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Three things to know before IU women's basketball takes on Minnesota in Big Ten Tournament



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Sophomore guard Jaelynn Penn drives to the basket Feb. 6 against Minnesota in Simon Skjodt Assembly Hall. IU will face Minnesota again March 7. Bobby Goddin Buy Photos

IU women’s basketball got what it wanted. 

After defeating Purdue on Sunday in Simon Skjodt Assembly Hall, IU improved its record to 8-10 in the Big Ten, good enough for 11th place in the conference standings. 

IU then needed Minnesota to beat Michigan State and Iowa to beat Northwestern for it to be able to move into 10th place and avoid playing Wednesday of the Big Ten Tournament. 

“We didn’t really want to play on the first day because it’s hard to win the tournament playing all four days,” sophomore guard Bendu Yeaney said.

The Gophers and Hawkeyes took care of business, giving the Hoosiers their wish. Now, IU has a date with Minnesota at 6:30 p.m. Thursday at Banker’s Life Fieldhouse in Indianapolis. Here are three things to know about this matchup.

1. IU is seeking revenge. 

On Feb. 6 in Bloomington, the Hoosiers suffered a 65-61 loss to the Gophers. 

IU got off to a slow start in the game, trailing 16-8 at the end of the first quarter, and shot 4-of-17 from the field. 

Despite the efforts from Yeaney, 12 points, and sophomore guard Jaelynn Penn, 18 points, IU could never recover from the slow start.  

The game took a turn in the third quarter when junior guard Ali Patberg went down and dislocated her shoulder. She had to leave the game and never returned, only playing 24 minutes. 

"There's a lot of different dynamics in that game," IU Coach Teri Moren said. "Our kids are looking forward to another opportunity to play Minnesota with our full roster. A healthy Ali Patberg will certainly help. That's the only game we're worried about right now.

The loss was the first of a four-game losing stretch in which Patberg missed each game. Now Patberg is back, and IU is fresh off a win against Purdue. The Hoosiers would want nothing more than to play the Gophers at full strength for a full 40 minutes. 

2. Minnesota's Kenisha Bell and Destiny Pitts present problems for IU.

A majority of Minnesota’s offense comes from the back court. 

Senior guard Kenisha Bell leads this Gopher team with 18.8 points per game. Per Big Ten coaches, Bell was one of three unanimous selections for the All-Big Ten First Team. In the first game against IU, Bell scored 22 points while shooting just 24 percent from the field, but she got to the free-throw line 16 times and made 11 shots from there. 

“You're not going to slow her down," Moren said. "You're not going to keep her from scoring. You just try to make every shot that she takes difficult. She's really great in the open floor, so our transition defense is going to be important."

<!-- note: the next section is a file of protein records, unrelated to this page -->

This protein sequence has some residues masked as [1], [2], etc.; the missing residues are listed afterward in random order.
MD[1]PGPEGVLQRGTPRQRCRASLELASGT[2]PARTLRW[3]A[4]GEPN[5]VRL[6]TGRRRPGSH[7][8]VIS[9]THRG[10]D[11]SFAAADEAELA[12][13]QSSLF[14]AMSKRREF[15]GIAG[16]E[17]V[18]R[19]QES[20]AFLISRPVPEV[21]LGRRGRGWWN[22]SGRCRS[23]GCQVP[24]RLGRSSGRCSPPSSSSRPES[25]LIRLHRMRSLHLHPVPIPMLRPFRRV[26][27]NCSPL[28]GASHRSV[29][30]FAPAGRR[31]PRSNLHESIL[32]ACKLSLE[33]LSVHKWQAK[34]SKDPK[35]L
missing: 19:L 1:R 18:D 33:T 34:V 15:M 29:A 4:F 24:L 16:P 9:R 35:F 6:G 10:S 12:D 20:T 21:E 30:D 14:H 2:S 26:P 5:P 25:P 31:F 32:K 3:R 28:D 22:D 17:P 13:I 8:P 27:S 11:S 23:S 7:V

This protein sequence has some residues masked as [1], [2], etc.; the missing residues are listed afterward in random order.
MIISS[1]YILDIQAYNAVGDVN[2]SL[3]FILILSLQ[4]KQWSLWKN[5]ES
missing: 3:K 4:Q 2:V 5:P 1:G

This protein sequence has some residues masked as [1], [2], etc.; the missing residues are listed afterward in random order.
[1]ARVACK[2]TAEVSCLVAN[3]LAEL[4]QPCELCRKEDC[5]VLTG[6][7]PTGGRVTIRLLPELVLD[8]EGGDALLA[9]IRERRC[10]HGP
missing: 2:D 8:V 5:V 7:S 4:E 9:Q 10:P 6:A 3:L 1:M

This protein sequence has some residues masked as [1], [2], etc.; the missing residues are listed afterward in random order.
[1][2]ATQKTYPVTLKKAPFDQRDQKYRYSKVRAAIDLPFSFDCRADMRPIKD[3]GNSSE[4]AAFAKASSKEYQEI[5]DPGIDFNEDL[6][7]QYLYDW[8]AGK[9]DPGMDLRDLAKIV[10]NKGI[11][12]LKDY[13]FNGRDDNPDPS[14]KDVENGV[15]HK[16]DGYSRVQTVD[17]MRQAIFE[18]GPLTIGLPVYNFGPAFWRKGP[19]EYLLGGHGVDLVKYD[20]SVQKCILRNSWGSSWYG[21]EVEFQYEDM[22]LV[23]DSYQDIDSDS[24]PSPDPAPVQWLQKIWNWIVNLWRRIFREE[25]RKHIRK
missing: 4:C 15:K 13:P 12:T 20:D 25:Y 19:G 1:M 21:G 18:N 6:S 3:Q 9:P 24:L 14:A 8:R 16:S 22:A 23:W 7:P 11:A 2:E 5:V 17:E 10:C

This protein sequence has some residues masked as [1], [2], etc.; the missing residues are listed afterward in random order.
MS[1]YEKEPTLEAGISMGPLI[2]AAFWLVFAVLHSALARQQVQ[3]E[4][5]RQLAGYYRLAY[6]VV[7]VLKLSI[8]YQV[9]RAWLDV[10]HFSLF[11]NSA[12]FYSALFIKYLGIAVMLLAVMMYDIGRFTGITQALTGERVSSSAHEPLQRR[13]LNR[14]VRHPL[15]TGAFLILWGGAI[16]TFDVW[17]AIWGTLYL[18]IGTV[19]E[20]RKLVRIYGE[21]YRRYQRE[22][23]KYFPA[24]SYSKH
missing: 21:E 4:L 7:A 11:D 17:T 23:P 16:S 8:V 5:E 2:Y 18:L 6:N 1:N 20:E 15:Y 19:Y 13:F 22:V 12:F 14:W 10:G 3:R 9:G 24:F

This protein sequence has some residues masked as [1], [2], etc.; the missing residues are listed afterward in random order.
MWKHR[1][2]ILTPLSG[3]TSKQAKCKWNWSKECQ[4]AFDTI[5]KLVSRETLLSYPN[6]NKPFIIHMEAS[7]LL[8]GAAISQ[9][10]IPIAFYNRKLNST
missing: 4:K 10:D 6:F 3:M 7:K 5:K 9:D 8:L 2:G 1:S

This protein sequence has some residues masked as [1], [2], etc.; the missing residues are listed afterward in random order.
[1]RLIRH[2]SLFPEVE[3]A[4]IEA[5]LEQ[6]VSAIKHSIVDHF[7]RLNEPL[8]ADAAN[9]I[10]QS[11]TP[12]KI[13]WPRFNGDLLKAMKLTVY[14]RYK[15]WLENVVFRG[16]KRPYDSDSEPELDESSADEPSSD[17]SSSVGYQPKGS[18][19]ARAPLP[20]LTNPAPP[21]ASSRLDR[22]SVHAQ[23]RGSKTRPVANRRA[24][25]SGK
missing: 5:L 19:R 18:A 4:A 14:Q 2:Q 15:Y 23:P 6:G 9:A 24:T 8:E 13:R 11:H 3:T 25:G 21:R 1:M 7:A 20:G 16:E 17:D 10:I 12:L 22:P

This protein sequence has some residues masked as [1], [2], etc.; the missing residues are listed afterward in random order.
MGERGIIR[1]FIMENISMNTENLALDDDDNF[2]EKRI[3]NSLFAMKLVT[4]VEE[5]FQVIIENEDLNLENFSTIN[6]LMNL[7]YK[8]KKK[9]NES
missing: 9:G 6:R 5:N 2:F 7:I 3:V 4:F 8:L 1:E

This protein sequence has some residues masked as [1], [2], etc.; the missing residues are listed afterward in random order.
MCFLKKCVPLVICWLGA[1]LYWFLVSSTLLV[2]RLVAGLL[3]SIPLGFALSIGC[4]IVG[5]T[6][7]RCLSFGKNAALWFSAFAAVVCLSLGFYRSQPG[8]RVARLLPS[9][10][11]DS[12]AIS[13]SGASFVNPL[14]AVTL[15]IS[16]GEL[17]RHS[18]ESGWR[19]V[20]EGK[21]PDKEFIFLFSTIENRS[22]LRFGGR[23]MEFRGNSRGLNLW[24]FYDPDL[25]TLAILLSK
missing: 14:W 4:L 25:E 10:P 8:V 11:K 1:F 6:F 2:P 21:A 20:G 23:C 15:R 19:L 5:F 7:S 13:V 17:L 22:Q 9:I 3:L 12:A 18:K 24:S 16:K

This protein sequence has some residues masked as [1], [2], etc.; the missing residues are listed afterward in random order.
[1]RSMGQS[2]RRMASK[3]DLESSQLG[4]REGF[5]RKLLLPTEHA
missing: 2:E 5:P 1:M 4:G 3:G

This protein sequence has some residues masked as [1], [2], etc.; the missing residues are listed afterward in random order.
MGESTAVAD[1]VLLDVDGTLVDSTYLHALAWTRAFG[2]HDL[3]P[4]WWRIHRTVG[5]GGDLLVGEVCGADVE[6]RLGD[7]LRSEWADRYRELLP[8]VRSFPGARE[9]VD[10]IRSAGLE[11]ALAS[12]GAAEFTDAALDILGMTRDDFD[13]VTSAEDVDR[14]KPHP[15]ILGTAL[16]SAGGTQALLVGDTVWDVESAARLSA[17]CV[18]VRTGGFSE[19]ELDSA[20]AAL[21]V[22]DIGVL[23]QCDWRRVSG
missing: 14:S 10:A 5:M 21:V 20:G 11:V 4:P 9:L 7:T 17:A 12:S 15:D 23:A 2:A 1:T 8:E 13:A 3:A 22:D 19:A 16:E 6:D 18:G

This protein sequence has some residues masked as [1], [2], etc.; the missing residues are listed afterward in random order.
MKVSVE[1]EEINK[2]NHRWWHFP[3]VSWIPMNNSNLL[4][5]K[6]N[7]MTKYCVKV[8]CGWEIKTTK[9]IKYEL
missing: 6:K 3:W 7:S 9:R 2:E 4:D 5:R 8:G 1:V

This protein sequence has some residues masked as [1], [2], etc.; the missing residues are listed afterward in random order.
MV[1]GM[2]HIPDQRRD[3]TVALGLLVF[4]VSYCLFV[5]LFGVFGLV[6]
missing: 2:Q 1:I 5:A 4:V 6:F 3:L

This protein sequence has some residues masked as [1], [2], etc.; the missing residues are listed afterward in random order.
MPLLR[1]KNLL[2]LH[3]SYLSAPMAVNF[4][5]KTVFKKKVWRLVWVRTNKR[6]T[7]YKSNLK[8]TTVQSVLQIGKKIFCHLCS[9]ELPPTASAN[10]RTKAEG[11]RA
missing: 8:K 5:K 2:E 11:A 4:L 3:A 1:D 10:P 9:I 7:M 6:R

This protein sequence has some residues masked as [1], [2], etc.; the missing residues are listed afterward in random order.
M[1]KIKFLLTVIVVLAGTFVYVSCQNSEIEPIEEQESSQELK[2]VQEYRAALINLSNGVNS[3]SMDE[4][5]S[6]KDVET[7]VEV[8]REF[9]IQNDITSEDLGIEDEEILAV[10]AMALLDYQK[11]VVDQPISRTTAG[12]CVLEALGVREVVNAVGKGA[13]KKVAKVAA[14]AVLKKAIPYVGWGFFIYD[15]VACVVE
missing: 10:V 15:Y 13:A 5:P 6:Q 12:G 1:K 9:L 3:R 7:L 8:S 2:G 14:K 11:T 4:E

Sophomore guard Destiny Pitts joins Bell in the back court to give the Gophers a high-scoring threat from behind the 3-point line. Pitts joined Bell on the All-Big Ten First Team voted on by the media, and scored 17 points against IU earlier this year. 

Pitts’ 72 3-pointers made this season are 50 more than anyone else on her team, and 23 more than anyone on IU’s team, which is Penn with 49. 

“We've got to do a much better job collectively, I think, at understanding personnel a little bit better, tendencies and what these kids are capable of," Moren said. "Even complimentary pieces around Bell and Pitts."

3. No matter who wins, a tough task lies ahead. 

IU, 19-11 and 8-10, is the No. 10 seed and Minnesota, 20-9 and 9-9, is the No. 7 seed. The winner of that game will play No. 2-seeded Iowa on Friday at 6:30 at Banker’s Life Fieldhouse. 

The Hawkeyes finished the season ranked No. 10 in the nation and had an overall record of 23-6, going 14-4 in conference play. 

Iowa played Minnesota on the road on Jan. 14 and won 81-63. 

When the Hawkeyes played the Hoosiers, however, they suffered a 75-73 defeat in Assembly Hall. It was a win that revitalized IU’s season after losing four consecutive games and put the once-ranked No. 25 IU team back on the map in terms of NCAA Tournament talk. 

If IU were to win against Minnesota, then pull off the upset on Iowa for a second time this season, it would more than likely secure the team a spot in the field of 68. 

"This is a new season," Moren said. "As we've said, there's no numbers in front of any of the teams. We have to start off hot and hopefully allow some momentum to carry us throughout this tournament."

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